I wonder what rock Taranto was hiding under when Derbyshire and the rest of the idiots were referring to the victims of the VaTech massacre as, for all practical purposes, "irrational wimps".
Lynching Was Bad, but . . .
Speaking of the Los Angeles Times, on Friday the paper printed an exceptionally idiotic column by Rosa Brooks titled "9/11 Was Bad, but . . ." Brooks suggests that people who worry about terrorist attacks are "irrational wimps":
The 9/11 attacks were appalling and tragic, but they did not threaten the survival of the nation. . . .
Of course, 3,000 dead is 3,000 too many. But keep it in perspective. As a nation, we have survived far worse. We lost more than 100,000 Americans in World War I, more than 400,000 in World War II, 37,000 in Korea, 58,000 in Vietnam--all without allowing our national character to turn into quivering jelly.
Every year, we also lose millions of Americans to preventable accidents and disease. We're more likely to die on the road than as a result of Al Qaeda's machinations. Annually, we lose some 43,000 people to auto accidents. For the grieving families, that's 43,000 deaths too many. But, although we surely could reduce auto fatalities if we chose to make it our top national priority, the Bush administration has yet to announce a "War on Highway Deaths."
This is unoriginal as well as fatuous. It's not even original in the L.A. Times, which published essentially the same piece three months ago. But in the hope that our new friends at the Times won't make the same mistake a third time, let's repeat our analogy that shows why this is such a ridiculous argument.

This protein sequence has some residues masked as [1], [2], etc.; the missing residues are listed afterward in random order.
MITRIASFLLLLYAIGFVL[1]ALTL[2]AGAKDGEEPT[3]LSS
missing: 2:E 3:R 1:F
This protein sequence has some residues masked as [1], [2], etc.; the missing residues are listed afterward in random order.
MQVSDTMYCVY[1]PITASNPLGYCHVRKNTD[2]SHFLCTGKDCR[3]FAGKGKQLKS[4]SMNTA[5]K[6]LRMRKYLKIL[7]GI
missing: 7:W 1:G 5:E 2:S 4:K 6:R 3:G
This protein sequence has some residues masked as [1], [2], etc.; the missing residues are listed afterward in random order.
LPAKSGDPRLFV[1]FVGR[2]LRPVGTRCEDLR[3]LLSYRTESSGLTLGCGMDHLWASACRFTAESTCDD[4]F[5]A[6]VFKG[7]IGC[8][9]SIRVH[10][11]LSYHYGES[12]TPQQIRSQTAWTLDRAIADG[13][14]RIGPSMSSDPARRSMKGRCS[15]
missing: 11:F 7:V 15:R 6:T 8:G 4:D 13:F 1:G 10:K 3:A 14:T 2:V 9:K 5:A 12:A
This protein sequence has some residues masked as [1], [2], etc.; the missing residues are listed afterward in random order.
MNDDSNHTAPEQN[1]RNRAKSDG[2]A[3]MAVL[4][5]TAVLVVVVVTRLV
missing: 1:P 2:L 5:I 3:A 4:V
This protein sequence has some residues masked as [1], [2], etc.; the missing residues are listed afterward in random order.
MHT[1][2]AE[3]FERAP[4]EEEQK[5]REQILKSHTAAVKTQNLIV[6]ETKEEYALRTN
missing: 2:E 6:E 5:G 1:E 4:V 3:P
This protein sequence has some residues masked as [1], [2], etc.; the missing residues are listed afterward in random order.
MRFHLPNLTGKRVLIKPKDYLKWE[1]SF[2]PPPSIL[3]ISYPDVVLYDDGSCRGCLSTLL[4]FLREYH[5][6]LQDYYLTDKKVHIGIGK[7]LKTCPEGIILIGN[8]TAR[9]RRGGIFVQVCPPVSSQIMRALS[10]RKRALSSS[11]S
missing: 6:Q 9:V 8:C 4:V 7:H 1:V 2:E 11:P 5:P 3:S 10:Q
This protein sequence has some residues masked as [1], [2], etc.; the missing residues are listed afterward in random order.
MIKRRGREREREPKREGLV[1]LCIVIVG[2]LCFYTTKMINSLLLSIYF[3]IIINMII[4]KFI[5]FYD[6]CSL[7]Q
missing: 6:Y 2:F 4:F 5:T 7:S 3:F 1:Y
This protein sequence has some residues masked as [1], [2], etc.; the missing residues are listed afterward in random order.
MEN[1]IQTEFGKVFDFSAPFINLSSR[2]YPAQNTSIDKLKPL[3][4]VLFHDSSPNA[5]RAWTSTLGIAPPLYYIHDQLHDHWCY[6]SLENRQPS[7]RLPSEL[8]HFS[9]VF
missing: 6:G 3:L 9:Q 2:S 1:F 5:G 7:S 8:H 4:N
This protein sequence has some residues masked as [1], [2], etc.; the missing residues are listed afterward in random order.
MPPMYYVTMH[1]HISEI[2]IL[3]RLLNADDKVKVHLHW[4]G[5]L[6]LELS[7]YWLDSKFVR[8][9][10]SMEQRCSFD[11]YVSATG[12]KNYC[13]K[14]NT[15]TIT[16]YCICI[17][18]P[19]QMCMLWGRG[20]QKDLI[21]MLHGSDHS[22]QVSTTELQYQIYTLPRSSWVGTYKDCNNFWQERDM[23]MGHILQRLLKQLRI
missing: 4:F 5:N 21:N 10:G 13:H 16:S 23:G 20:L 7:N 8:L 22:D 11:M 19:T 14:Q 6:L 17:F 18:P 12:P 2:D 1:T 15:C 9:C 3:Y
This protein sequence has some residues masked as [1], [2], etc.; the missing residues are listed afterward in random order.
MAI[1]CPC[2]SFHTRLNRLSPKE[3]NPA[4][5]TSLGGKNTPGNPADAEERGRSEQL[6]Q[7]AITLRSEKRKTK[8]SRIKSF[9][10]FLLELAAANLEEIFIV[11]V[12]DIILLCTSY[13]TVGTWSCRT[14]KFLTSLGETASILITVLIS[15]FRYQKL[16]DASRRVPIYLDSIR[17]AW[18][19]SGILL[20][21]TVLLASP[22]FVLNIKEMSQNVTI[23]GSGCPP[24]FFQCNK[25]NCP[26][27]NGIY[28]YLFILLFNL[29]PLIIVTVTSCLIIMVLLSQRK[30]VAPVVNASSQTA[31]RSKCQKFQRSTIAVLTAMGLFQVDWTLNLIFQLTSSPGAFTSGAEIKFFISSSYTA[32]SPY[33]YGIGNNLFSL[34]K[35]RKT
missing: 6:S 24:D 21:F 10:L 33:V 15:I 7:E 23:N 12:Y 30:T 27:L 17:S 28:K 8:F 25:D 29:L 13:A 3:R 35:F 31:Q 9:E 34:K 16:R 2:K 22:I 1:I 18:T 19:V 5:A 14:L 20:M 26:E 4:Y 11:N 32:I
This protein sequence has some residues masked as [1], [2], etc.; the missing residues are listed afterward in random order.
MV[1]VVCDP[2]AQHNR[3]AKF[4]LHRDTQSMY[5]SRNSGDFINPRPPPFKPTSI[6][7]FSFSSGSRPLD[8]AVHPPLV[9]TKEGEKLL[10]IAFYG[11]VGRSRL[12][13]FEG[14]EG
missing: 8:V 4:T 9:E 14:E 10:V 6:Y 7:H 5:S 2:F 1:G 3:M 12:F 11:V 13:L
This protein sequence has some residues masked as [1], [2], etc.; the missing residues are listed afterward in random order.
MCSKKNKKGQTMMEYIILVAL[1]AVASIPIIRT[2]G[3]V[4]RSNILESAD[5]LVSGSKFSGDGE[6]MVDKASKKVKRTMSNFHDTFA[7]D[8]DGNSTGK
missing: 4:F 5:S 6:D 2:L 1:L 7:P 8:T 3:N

According to this table, 4,742 people were lynched in America between 1882 and 1964. That's an average of but 57 people a year, and the number of annual lynchings peaked in 1892, at 230. By the standards Brooks applies to 9/11, lynching was not a big problem. It killed far fewer people than war, disease, accidents, etc.
Yet if someone were lynched tomorrow, would we shrug it off because the number of deaths is only 1/43,000th of the annual car-crash toll? Of course not. It takes a stunning degree of moral obtuseness to treat a murder in the furtherance of a hateful ideology--be it white supremacy or Islamic fundamentalism--as the equivalent of an accidental death.
A similar bit of foolishness comes from Ian Buruma, who won an award at the book festival. In yesterday's Times, he opines:
Just as Jews, during some traditional Passover feasts, ask God to bring down his wrath on the Gentiles who "don't know him," and many Christians believe that hell awaits those who don't subscribe to their faith, Muslims are led to believe that killing the enemies of Islam can be justified.
"Just as"? Surely there is a difference between believing or hoping that God will punish unbelievers and taking it upon oneself to do it. It doesn't speak well of the editors of the L.A. Times that they not only publish such nonsense but do so habitually.
Good Point!Don't hold your breath, Jimbos!
"Wouldn't it be weird if French President-elect Nicolas Sarkozy turns out to be more pro-American than all the Democrats running for U.S. president?"--Jim Seay of Henrico, Va., quoted in the Richmond Times Dispatch's "Your Two Cents" feature